Sat, Jul 20, 2013 : 8:49 p.m.

aaparent - The issue with salaries is easy to explain, I think. Up until next year, the local school board can set superintendent and other senior administration salaries as they choose to do. As of the end of any contract that existed on the day the law went into effect, there is a cap on the salaries for those senior officials, based on the number of students enrolled in a district. Dr. Osborne's contract expires in June of 2014, so his capped salary would be 167,500 in the 2014-15 school year. This is a new state law in NJ, trying to fix what was seen as run away salaries for top administrators. His district is close enough to the bottom of the range for that salary, that a loss of 125 or so students could make the new cap for his district 157,500. In the coming school year, the board can vote him any salary they want, but they cannot extend his contract without activating the cap. So they have to wait until the current contract expires or is close to expiration to offer him a longer contract, and then the total compensation, not just salary has to abide by the new rules. I was not specific on dates yesterday, since I did not have the expiration date of his contract handy at the time. I hope this helps.

Danielle Arndt

Sat, Jul 20, 2013 : 5:04 p.m.

Thanks aaparent. And I think your point about Trustee Lightfoot mentioning it in a public meeting and therefore the board needs to take responsibility for the information is a fair one.


Sat, Jul 20, 2013 : 4:52 p.m.

@ Danielle- thanks for the info. I am not trying to assume anything, but once the information is out there, it's important for the board president to be very clear on what was a discussion point and in what context vs. what is a component of a job package and cannot be discussed. Since Lightfoot mentioned it in a public meeting and then trustees commented on it in your article, it's important for the board to take full responsibility for this information and handle it. I think my comment raised the question of what exactly the topic of being an adjunct includes and if it is not known or cannot be disclosed, then instead of board members defending how hypothetically it could be a nice benefit, the board should be clear on what is being discussed. I am asking what role any board members might have if any in pursuing a connection to the UM or if this was simply something said in conversation that is being blown out of proportion. I raised as a point of information that Mexicotte works at the UM in a staff (?) position and wondered if other trustees had a UM connection. I do think that being careful about conflicts of interest is reasonable to ask about but I am not stating that I think something improper is happening. The board would be best served by more transparency!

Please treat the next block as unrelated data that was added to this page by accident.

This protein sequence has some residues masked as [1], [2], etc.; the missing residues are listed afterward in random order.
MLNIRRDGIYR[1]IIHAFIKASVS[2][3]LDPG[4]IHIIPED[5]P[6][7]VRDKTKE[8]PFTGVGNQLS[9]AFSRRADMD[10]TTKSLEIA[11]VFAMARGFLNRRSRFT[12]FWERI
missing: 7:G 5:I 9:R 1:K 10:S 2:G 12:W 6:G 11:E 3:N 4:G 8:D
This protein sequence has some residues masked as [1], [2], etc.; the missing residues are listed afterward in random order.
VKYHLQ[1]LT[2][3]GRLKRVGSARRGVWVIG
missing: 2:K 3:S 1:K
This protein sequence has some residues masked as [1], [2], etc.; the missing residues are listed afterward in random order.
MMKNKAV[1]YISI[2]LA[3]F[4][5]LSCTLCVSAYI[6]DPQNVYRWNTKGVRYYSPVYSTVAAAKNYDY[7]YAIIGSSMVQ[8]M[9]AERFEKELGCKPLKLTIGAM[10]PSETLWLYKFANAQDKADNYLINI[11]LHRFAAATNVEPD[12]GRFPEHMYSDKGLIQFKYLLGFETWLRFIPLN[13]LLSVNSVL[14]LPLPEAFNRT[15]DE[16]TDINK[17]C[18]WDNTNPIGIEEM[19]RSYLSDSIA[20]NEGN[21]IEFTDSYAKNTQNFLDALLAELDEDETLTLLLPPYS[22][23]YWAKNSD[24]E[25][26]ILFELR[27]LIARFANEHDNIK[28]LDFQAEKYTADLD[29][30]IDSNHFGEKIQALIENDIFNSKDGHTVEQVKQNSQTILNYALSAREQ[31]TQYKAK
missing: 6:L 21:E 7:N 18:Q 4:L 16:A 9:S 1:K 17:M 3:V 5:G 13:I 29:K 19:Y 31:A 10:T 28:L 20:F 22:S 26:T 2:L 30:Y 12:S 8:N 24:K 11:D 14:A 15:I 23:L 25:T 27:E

Sat, Jul 20, 2013 : 4:35 p.m.

@Gretchen Ridenour --thanks for that info. I think that the office of New Student Programs is in the division of Student Affairs and former AAPS School Board President from the 1980s, Eunice Royster-Harper is the VP for student affairs. My question is whether Mexicotte is using her salaried job at the UM and connections to help connect Osborne or if Osborne is going to pursue this question himself (I still don't know what exactly the question is) and the issue for being a superintendent is if the board will allow him or his wife to have an adjunct position. While contract negotiations are private, the adjunct position was mentioned at the meeting yesterday and in the story above. It would be good communications practice for the board that once partial information is released, that somebody provides adequate factual clarification, not an emotional reassurance or opinion. Mexicotte's quote in Danielle's article is overflowing with buzz words and short on facts: "Our superintendent would be part of a professional community of learners," she said in a post-meeting interview. "... This is exactly the kind of relationship in the education (world) ... that brings benefit to our standing not just in the community, but in the state and nationally. "It's the kind of thing that is often in superintendent contracts. And the kind of service and aspiration and inspiration we would expect from a community leader in a town like Ann Arbor."

Danielle Arndt

Sat, Jul 20, 2013 : 4:31 p.m.

aaparent, I think readers should be careful about assuming anyone specifically is doing any networking at this point. I do know Mexicotte was not the trustee Osborne asked about adjunct professorships. Apparently, he asked the question of Susan Baskett during her and Andy Thomas' site visit to NJ. Also, the story should adequately answer your questions about who was interested in the professorship and why. The inquiry was not for his spouse. But thanks for your comment!